45 Pages Posted: 2 Sep 2008 Last revised: 8 Sep 2008
Date Written: September 1, 2008
I have previously defended a way of thinking about excuses (in the criminal law and in ordinary life) according to which being excused is a way of living up to standards of reasonableness, not a way (as J.L. Austin and H.L.A. Hart once thought) of being exempted from those standards. This suggestion keeps excuses distinct from denials of responsibility, a distinction which Austin and Hart collapsed. But it may be thought that my suggestion causes a collapse in the opposite direction: it collapses excuses into justifications as the price of keeping them distinct from denials of responsibility. For how could something be reasonable and yet unjustified? Answer: nothing can be both reasonable and unjustified. But an unreasonable action could be performed on the strength of a reasonable motivation. Then the motivation is justified but the action is merely excused. In this paper I explore this possibility in more detail with a particular focus on emotional motivations. I try to establish the logical space for reasonable emotions that lead to unreasonable actions. In the process I both confirm (in part) and challenge (in part) the temptation to assess our emotions as contributors to the practical side of our lives. I speak in favour of a view according to which emotions are highly answerable to reasons but not only, and in a way not primarily, to practical reasons.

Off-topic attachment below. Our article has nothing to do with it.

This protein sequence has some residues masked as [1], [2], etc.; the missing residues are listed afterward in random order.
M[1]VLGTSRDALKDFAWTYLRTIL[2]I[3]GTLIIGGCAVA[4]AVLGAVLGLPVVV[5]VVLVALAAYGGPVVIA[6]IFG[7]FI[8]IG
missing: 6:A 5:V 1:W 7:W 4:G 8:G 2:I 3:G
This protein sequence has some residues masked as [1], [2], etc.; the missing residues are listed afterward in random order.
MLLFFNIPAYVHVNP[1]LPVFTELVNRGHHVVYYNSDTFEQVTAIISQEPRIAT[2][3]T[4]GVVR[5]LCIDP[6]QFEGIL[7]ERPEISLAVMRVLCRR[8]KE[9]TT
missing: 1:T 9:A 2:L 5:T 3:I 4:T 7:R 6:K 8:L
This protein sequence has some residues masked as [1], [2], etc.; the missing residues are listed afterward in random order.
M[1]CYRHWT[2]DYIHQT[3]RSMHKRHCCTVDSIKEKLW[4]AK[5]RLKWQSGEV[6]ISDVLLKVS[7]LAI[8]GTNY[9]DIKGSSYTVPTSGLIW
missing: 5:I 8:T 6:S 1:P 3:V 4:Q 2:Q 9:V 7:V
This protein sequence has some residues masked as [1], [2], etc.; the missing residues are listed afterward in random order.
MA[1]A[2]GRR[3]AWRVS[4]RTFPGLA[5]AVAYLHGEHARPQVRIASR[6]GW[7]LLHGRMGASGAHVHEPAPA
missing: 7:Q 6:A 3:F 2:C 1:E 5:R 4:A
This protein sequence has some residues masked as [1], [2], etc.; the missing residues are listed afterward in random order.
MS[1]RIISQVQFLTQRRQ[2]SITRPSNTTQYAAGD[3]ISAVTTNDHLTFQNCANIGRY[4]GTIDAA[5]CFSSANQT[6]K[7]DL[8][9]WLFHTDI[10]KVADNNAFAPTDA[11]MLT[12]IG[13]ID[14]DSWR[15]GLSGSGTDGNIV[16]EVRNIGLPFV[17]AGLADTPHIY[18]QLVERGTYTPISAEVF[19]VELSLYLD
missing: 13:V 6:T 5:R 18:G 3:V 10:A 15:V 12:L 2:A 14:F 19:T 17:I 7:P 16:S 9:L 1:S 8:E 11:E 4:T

Keywords: Emotions, excuses, criminal law, rationality
Suggested Citation: Suggested Citation
Gardner, John, The Logic of Excuses and the Rationality of Emotions (September 1, 2008). Oxford Legal Studies Research Paper No. 35/2008. Available at SSRN: https://ssrn.com/abstract=1261764 or http://dx.doi.org/10.2139/ssrn.1261764